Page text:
Bolsonaro attending a signature ceremony for the Coronavirus Vaccine Bolsonaro attending a signature ceremony for the Provisional Measure for the Coronavirus Vaccine. Photo: Flickr - Carolina Antunes / PR / Palácio do Planalto/ cropped from original / licensed under CC 2.0, links at the bottom of article

The view is growing that Brazil’s calamitous covid death toll is the result of a deliberate strategy by Bolsonaro, finds Orlando Hill

In Brazil, deaths due to Covid-19 currently number 232,000: the second largest national toll in the world after that of the USA. Close to 9.5 million Brazilians are currently infected with the virus. 

On January 29, the Association of Judges for Democracy (AJD) filed a criminal representation with the Attorney General’s Office on 29 January against President Jair Bolsonaro for crimes against public health during the covid-19 pandemic.  

The complaint invoked all three articles in the Brazilian criminal code dealing with public health and emergency management.

Article 132 defines it as a crime to “infringe the government’s determination to prevent the introduction or spread of a contagious disease”. Article 257 states that it is unlawful in the event of a disaster or calamity to hide or disable apparatus, material or any means intended for the service of combating danger, distress or rescue; or prevent or hinder such service. Article 268 seeks to prevent infringement of “the government’s determination to prevent the introduction or spread of a contagious disease.”

Bolsonaro also stands accused of going against the WHO’s recommendation that countries should adopt “a comprehensive and combined strategy to prevent infections, save lives and minimize the impact”, and conduct “an institutional strategy for the spread of the virus”. 

Catastrophic interventions

Bolsonaro has repeatedly intervened at critical moments of the pandemic, always to disastrous effect. He has exonerated health ministers, promoted public gatherings, refused to wear a mask, and disseminated false information regarding vaccines. He has encouraged the use of ineffective or even harmful drugs by the general population and behaved in such a way as to compromise diplomatic relations with important trading partners such as China and India.

When the governor of the state of Amazonas announced lockdown measures, Bolsonaro spoke out against them, legitimising civil disobedience.

In January, Manaus, the capital of Amazonas state, experienced a public health emergency, with overcrowded hospitals running out of oxygen. Given the lack of response by Bolsonaro’s government, Venezuela stepped in, supplying 107,000 cubic metres of oxygen by road (a journey of over 1,500 km).

President Maduro declared that what was happening in Manaus was scandalous, and that “Venezuela extended its solidarity hand to the people of Amazonas.”

While accepting the offer, Bolsonaro also mocked Venezuela’s aid, saying that Maduro should help his own people. “The minimum wage there doesn’t even buy half a kilo of rice,” he sneered.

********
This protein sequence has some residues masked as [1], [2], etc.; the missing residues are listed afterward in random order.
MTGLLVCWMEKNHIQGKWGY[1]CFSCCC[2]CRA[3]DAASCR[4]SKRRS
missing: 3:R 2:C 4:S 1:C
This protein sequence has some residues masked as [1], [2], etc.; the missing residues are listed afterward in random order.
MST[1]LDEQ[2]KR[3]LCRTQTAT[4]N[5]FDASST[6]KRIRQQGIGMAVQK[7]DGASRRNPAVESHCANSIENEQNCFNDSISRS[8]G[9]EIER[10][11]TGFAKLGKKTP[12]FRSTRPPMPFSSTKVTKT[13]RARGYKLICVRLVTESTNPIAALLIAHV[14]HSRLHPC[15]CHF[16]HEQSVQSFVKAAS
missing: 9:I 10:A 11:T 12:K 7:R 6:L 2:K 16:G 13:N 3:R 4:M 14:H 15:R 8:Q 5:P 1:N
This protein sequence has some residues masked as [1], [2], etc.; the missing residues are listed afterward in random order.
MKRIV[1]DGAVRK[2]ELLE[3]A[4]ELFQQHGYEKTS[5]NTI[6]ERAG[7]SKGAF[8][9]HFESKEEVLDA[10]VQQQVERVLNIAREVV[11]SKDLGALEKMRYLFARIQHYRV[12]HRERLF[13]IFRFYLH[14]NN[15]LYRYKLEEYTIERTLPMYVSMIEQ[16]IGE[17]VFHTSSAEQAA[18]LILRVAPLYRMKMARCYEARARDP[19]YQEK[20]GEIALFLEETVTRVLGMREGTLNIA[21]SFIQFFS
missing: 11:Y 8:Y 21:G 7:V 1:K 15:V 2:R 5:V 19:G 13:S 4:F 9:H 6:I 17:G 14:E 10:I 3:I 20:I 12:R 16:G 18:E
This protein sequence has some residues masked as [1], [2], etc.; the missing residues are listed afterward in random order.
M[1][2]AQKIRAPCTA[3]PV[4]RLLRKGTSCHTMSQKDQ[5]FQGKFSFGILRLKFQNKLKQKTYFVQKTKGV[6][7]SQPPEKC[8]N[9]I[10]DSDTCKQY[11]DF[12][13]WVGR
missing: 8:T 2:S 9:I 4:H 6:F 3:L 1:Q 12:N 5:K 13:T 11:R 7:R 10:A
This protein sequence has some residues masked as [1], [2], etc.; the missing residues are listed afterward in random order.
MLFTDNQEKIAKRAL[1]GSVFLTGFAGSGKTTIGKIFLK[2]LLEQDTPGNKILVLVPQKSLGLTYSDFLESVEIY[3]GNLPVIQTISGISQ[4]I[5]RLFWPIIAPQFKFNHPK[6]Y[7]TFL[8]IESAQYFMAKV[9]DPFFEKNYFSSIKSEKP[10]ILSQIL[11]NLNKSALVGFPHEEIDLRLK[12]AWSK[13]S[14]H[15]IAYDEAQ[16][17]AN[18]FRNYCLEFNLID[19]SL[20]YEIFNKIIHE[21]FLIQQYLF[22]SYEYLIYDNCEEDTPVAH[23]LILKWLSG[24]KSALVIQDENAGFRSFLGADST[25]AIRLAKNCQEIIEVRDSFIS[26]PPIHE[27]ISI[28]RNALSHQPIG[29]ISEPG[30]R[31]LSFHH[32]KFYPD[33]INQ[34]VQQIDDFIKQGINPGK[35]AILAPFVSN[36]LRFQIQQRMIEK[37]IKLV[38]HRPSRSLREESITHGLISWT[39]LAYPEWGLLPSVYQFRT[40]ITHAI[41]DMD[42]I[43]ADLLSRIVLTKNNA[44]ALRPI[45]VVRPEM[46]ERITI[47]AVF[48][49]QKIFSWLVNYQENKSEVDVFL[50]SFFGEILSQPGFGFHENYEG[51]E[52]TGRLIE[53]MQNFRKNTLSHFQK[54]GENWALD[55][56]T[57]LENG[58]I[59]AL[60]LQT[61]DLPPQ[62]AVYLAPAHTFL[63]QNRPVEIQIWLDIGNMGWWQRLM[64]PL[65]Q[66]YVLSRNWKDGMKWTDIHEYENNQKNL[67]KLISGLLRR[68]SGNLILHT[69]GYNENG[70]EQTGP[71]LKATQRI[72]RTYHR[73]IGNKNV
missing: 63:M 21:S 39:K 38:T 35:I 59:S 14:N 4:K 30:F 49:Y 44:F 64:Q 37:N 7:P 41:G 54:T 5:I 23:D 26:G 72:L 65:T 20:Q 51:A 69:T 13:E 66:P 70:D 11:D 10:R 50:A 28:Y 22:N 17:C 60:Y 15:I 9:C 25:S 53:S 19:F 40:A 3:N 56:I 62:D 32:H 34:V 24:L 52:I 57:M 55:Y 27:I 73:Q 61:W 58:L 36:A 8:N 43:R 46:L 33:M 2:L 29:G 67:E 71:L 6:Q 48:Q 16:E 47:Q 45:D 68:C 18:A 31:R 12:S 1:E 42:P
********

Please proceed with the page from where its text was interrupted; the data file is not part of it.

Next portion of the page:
The president’s excuse for his multiple lapses is that his sole responsibility during the pandemic is to save jobs. The rest, he contends, is left to the states and municipalities as determined by the Supreme Court. However, the Supreme Court has never acted to take away any responsibility or power from the federal government. It has simply reaffirmed that states and municipalities have the autonomy to define isolation and lockdown measures. 

Impeachment calls  

On February 4, the Senate was requested to set up a parliamentary inquiry committee to investigate the actions and omissions of Bolsonaro’s government in regard to the pandemic. The federal accountability office has asked the federal government for details on how it intends to contain the new variants

On February 6, the National Conference of Bishops of Brazil (CNBB) published a manifesto containing four explicit demands: (1) free vaccinations for all, delivered by the national health service (SUS); (2) resumption of emergency aid in the form of a basic income; (3) the establishment of a parliamentary inquiry committee on the pandemic; and (4) Bolsonaro’s impeachment. 

According to the bishops, Bolsonaro must go because he is not committed to defending the lives of Brazilians. He lambasts marginalised populations. He has proved by his words and practices to be a white supremacist whose racism is matched by extreme misogyny and homophobia. And he has made lies the content of his daily communications.

The teachers union of the state of São Paulo have called a strike for February 8 to protest against the reopening of schools the previous week. In that one week, 147 cases were registered in schools across the state. 

On February 6, nationwide rallies organised by the Povo Sem Medo (People without fear) front and the Frente Brasil Popular along with trade unions demanded the return of the emergency basic income which had been won by trade unions, social movements and opposition parties at the start of the pandemic. This was later withdrawn, on the pretext that the government had run out of money.  

Close to 70 impeachment requests have to date been submitted to Brazil’s National Congress.

The growing perception is that Bolsonaro is guilty not simply of omission and of mismanagement but also of pursuing the deliberate strategy of letting the virus spread and mutate. The pressure is mounting by the day for him to go.  

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Orlando Hill

Orlando was born in Brazil and was involved in the successful struggle for democracy in the late 1970s and 80s in that country. He teaches A level Economics. He is a member of the NEU, Counterfire and Stop the War.